Objective: Use diffusion tensor imaging to investigate white matter alterations associated with blast exposure with or without acute symptoms of traumatic brain injury (TBI).
Participants: Forty-five veterans of the recent military conflicts included 23 exposed to primary blast without TBI symptoms, 6 having primary blast with mild TBI, and 16 unexposed to blast.
Design: Cross-sectional case-control study.
Main Measures: Neuropsychological testing and diffusion tensor imaging metrics that quantified the number of voxel clusters with altered fractional anisotropy (FA) radial diffusivity, and axial diffusivity, regardless of their spatial location.
Results: Significantly lower FA and higher radial diffusivity were observed in veterans exposed to primary blast with and without mild TBI relative to blast-unexposed veterans. Voxel clusters of lower FA were spatially dispersed and heterogeneous across affected individuals.
Conclusion: These results suggest that lack of clear TBI symptoms following primary blast exposure may not accurately reflect the extent of brain injury. If confirmed, our findings would argue for supplementing the established approach of making diagnoses based purely on clinical history and observable acute symptoms with novel neuroimaging-based diagnostic criteria that “look below the surface” for pathology.
Mid-Atlantic Mental Illness Research Education and Clinical Center, Durham, North Carolina (Drs Taber, Hurley, Rowland, Lamar, and Morey and Ms Haswell); Research and Education Service Line, W. G. (Bill) Hefner VA Medical Center, Salisbury, North Carolina (Drs Taber, Hurley, Rowland, Hurt, and Lamar); Division of Biomedical Sciences, Edward Via College of Osteopathic Medicine, Blacksburg, Virginia (Dr Taber); Departments of Physical Medicine and Rehabilitation (Dr Taber) and Psychiatry and Behavioral Sciences (Dr Hurley), Baylor College of Medicine, Houston, Texas; Departments of Psychiatry and Behavioral Medicine (Drs Hurley and Rowland), Radiology (Dr Hurley), Neurobiology and Anatomy (Dr Rowland), Wake Forest School of Medicine, Winston-Salem, North Carolina; Durham VA Medical Center, Durham, North Carolina (Ms Haswell and Dr Morey); Duke-UNC Brain Imaging and Analysis Center (Ms Haswell and Dr Morey) and Department of Psychiatry and Behavioral Sciences (Dr Morey), Duke University, Durham, North Carolina.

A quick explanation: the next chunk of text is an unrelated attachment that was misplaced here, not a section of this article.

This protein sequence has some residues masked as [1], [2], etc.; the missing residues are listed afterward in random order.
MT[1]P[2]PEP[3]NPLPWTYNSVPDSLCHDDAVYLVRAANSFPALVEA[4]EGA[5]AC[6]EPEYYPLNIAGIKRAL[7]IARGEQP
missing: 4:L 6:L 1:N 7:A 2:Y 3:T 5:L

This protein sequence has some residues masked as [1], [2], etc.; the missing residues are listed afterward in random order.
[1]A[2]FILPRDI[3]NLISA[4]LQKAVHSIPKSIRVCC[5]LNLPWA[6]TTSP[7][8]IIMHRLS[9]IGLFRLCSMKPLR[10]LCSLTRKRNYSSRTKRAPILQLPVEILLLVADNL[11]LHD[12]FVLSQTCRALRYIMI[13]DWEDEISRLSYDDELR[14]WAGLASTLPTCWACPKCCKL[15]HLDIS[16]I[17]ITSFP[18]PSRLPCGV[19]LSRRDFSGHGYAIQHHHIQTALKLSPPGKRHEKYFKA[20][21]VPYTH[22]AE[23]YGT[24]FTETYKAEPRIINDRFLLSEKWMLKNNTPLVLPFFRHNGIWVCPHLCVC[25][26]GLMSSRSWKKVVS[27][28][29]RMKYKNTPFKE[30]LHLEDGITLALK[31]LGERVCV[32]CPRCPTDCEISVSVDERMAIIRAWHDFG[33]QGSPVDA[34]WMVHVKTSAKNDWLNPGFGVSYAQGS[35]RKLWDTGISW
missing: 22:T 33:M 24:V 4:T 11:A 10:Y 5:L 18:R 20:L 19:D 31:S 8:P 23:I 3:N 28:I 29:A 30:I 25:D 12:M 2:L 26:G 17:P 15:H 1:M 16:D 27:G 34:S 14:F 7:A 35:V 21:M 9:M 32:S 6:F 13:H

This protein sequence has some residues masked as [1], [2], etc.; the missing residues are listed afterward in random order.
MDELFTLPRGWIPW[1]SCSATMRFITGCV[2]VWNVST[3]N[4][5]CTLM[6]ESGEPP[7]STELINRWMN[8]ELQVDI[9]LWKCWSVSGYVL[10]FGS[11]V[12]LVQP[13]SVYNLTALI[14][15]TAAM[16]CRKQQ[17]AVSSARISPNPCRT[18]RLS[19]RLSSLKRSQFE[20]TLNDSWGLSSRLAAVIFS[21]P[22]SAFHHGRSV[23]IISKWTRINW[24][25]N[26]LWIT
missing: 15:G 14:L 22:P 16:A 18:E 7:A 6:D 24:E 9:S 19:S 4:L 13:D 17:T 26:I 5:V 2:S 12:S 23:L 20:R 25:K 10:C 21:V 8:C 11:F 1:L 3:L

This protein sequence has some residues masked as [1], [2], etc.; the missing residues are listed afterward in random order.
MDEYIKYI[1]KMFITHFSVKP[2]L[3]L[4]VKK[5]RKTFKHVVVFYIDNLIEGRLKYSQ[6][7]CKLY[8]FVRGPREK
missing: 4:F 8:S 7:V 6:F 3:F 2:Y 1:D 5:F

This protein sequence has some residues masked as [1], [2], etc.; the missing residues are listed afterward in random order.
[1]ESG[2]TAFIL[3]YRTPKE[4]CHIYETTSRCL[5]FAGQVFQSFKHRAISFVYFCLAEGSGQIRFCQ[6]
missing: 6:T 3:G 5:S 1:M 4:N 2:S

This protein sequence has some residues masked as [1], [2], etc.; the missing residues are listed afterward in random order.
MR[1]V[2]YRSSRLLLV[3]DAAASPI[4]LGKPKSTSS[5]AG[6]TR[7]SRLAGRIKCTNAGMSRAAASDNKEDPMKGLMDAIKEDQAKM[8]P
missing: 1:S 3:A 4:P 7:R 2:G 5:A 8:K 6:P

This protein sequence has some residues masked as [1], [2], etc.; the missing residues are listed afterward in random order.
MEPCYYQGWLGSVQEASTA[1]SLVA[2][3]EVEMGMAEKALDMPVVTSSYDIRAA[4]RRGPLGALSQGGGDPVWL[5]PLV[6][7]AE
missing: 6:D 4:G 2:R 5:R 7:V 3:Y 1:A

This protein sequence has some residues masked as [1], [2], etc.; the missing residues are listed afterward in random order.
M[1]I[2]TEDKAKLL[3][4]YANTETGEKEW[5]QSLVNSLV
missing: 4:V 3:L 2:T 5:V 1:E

Corresponding Author: Katherine H. Taber, PhD, Research Health Scientist, W. G. (Bill) Hefner VA Medical Center, Research and Education Service Line, Mailstop 11M, 1601 Brenner Ave, Salisbury, NC 28144 (Katherine.firstname.lastname@example.org).
This research was supported by a grant from the Department of Defense, Joint Improvised Explosive Device Defeat Organization (51467EGJDO), the Department of Veterans Health Affairs Rehabilitation Research and Development (RX000389-01), and with resources of the Mid-Atlantic Mental Illness Research, Education, and Clinical Center and W. G. (Bill) Hefner VA Medical Center.
The views expressed in this article are those of the authors and do not necessarily reflect the position or policy of the Department of Veterans Affairs, the Department of Defense, or the US government.
The authors declare no conflicts of interest.